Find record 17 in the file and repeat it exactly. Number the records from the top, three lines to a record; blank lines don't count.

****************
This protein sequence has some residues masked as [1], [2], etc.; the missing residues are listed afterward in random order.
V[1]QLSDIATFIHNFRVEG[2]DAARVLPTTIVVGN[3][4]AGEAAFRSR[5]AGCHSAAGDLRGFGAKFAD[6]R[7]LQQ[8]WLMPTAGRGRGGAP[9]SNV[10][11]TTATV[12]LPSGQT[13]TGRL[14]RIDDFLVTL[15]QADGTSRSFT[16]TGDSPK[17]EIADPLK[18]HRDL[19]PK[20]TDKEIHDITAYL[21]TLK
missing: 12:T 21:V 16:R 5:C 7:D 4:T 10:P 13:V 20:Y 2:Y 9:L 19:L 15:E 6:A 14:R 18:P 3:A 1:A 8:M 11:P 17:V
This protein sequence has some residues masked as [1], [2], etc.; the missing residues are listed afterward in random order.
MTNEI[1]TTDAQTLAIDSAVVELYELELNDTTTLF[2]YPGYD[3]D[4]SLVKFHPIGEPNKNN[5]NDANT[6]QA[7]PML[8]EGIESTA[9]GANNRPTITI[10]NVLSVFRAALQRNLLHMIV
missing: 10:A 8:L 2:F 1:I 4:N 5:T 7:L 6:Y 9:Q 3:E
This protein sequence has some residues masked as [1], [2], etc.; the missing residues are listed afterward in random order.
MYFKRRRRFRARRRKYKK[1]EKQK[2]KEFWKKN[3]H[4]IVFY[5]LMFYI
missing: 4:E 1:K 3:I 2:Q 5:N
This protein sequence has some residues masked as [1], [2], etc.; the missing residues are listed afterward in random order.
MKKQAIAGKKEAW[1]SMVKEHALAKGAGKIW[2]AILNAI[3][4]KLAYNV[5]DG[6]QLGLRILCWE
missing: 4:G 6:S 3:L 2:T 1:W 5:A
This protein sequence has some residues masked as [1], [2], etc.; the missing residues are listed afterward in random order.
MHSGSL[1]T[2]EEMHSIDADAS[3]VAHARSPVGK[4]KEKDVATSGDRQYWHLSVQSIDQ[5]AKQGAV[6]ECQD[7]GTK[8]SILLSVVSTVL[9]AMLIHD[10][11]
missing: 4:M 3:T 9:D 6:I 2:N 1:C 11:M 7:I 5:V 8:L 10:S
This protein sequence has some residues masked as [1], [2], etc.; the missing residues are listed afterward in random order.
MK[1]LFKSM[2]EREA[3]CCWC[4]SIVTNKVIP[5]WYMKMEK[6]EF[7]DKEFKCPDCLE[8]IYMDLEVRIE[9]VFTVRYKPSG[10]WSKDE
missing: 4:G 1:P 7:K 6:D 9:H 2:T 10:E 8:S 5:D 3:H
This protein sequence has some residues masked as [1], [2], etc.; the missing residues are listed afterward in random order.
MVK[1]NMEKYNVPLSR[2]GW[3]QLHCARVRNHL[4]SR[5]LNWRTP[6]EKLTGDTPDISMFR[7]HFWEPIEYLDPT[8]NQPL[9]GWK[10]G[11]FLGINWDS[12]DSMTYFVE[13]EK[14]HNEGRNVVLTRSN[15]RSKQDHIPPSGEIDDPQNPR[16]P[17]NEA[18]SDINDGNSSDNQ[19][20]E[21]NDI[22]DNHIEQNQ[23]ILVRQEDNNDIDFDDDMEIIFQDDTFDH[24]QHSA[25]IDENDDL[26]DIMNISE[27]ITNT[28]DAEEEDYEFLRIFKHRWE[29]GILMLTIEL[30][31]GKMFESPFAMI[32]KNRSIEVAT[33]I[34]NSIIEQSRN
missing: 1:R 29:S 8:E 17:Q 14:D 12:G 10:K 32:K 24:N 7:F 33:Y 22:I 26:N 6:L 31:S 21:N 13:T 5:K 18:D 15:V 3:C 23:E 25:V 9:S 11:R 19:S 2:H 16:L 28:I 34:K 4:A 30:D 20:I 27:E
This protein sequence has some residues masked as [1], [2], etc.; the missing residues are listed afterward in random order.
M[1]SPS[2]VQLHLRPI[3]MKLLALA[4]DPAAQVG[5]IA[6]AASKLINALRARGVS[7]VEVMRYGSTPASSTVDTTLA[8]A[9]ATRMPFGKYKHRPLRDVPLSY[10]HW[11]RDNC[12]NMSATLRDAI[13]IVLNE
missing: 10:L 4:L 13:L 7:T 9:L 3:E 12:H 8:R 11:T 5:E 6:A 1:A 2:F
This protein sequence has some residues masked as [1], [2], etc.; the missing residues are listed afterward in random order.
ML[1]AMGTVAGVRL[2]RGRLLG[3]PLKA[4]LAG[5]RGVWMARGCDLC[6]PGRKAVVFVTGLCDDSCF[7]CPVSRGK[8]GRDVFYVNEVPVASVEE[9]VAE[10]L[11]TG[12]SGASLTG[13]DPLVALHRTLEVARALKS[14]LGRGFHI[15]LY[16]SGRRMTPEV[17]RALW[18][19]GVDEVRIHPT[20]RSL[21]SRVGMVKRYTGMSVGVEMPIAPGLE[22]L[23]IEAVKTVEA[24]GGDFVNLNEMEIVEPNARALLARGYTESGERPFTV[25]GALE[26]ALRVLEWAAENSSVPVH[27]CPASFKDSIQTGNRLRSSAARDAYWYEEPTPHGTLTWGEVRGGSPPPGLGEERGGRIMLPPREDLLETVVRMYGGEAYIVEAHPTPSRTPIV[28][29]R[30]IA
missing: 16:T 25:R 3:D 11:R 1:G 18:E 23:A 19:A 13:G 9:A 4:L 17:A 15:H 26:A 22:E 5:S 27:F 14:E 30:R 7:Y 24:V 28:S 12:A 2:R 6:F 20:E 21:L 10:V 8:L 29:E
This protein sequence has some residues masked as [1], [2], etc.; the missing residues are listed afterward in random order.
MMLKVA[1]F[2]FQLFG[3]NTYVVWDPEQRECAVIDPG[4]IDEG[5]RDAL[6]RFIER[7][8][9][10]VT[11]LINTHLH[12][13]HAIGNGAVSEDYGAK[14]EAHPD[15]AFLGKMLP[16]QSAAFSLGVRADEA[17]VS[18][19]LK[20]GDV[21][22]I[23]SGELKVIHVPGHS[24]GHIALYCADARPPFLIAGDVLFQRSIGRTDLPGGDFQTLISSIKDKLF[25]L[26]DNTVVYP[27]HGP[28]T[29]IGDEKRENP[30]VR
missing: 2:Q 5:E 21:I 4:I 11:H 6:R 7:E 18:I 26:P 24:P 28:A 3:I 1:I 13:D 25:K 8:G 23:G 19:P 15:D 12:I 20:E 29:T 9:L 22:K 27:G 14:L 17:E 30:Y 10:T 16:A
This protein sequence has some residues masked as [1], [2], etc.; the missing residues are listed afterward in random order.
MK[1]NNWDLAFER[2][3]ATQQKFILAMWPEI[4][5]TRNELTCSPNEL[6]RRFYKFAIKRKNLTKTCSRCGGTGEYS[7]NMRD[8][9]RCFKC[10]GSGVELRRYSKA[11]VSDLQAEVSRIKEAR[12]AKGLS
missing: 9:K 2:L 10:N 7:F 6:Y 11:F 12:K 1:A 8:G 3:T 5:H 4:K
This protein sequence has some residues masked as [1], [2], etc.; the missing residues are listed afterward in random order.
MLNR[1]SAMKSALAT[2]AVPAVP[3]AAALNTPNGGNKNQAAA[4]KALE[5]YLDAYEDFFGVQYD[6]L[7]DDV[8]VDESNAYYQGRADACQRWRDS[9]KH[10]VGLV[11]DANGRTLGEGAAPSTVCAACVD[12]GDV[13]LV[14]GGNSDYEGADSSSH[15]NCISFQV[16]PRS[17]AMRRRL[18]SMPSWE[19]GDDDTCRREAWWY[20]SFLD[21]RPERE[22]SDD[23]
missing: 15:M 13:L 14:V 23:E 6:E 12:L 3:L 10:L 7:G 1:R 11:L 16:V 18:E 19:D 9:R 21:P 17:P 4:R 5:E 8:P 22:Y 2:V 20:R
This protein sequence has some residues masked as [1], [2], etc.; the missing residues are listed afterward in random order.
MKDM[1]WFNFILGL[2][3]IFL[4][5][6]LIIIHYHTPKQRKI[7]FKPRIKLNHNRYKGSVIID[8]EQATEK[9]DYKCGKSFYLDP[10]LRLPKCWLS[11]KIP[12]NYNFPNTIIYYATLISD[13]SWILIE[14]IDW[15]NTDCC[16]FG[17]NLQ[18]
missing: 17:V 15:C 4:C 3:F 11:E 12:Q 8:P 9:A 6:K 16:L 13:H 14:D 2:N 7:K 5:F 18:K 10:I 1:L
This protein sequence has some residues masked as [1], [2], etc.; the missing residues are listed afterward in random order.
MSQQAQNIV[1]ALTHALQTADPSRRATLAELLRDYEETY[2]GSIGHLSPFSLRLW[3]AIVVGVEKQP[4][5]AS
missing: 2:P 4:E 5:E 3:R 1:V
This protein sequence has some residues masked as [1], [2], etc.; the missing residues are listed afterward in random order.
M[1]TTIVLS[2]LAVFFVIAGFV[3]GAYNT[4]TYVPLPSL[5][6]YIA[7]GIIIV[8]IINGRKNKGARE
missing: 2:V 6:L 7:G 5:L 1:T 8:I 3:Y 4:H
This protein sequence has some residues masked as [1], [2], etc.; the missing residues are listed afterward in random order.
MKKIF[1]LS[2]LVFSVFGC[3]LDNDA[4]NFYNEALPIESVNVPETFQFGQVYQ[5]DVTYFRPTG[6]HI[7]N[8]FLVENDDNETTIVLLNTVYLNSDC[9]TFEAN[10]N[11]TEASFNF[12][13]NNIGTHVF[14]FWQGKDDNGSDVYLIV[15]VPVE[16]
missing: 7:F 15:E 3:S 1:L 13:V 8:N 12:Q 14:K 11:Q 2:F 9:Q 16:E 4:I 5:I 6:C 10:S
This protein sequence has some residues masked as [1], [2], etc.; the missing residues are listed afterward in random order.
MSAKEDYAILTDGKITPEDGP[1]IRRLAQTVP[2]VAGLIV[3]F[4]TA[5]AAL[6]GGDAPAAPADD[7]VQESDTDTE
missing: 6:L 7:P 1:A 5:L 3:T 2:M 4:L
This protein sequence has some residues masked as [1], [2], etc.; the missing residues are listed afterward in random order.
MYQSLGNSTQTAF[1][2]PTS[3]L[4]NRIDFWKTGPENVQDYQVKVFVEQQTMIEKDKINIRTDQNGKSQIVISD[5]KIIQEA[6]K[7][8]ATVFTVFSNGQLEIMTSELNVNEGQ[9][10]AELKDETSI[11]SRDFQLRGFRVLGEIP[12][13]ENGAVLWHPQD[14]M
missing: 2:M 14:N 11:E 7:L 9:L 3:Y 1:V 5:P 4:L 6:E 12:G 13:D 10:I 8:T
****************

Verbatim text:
This protein sequence has some residues masked as [1], [2], etc.; the missing residues are listed afterward in random order.
MSAKEDYAILTDGKITPEDGP[1]IRRLAQTVP[2]VAGLIV[3]F[4]TA[5]AAL[6]GGDAPAAPADD[7]VQESDTDTE
missing: 6:L 7:P 1:A 5:L 3:T 2:M 4:L